Unfortunately, if you are reading this post you may believe that your doctor harmed you during the course of medical treatment. This happens to thousands of patients each year in New York. Many of those patients never pursue civil litigation even though they have a valid claim.
We understand that this is because the very idea of suing a doctor is frightening. The process is a mystery to people who do not work in the legal arena, but injured patients can understand the process with a little guidance and assistance from an experienced medical malpractice attorney working in the Hudson Valley regions of New York.
Of course, your medical malpractice attorney will need your assistance as well because he or she will need to understand the facts of your case. You will explain what happened with your medical care and you will give your attorney medical records so that your allegations can be substantiated. Additionally, a thorough review of records may uncover other points of negligence that you were unaware of.
After your “intake” with the attorney, suit will be commended upon the filing of a summons and complaint at the appropriate governmental office. Such must be completed within the requisite statute of limitations period. Next, the summons and complaint will be served upon the defendant in accordance with the law.
The defendant is required to answer the complaint or else he or she will face a default judgment. The time the doctor has to answer is generally 20 or 30 days, depending on the type of service used. Of course, the defendant can attempt to have the case dismissed without providing an answer, but the experienced attorney will know how to handle such an event. Your attorney may be required to respond to the answer as well.
But after these initial papers are exchanged, the process of discovery and disclosure will commence. This is when both sides turn exchange information relevant to the case. During this time, witnesses may be interviewed, doctors are interviewed, and the injured patient is interviewed by both the plaintiff’s and defendant’s attorneys.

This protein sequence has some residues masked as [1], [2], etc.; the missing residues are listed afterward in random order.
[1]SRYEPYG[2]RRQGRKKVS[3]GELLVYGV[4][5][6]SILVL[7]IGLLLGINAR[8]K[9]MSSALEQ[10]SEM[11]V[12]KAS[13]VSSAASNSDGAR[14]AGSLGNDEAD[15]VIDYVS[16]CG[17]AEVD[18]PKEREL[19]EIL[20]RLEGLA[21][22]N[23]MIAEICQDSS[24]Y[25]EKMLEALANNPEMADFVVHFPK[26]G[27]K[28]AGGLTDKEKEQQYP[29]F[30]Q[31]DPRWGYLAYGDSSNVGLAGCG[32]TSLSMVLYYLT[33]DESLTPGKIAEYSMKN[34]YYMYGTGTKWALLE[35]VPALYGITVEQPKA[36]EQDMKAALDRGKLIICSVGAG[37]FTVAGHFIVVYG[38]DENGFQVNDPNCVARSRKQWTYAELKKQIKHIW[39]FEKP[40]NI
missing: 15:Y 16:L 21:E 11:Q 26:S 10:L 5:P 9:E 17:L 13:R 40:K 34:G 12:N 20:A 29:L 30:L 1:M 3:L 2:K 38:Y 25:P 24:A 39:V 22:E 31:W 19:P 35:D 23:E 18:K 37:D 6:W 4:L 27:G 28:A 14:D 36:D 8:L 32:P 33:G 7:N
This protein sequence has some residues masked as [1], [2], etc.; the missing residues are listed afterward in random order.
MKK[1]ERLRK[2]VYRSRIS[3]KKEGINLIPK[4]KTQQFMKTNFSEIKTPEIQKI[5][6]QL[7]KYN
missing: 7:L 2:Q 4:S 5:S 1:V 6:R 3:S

Medical malpractice claims also require party conferences, such as the preliminary conference and the pre-trial conference, which the attorneys must attend with a judge. If the case continues, the plaintiff’s attorney will file a note of issue with the court stating that the case is trial ready. The court clerk will place the case on the court calendar.
Sometimes the case is “settled” before or at this juncture if the plaintiff so wishes to accept a settlement. Barring that, the case will eventually go to trial.
This is a long and exhaustive process, but the experienced medical malpractice attorney will see the case to completion.
But what do you think? I would love to hear from you! Leave a comment or I also welcome your phone call on my toll-free cell at 1-866-889-6882 or you can drop me an e-mail at [email protected] You are always welcome to request my FREE book, The Seven Deadly Mistakes of Malpractice Victims, at the home page of my website at www.protectingpatientrights.com.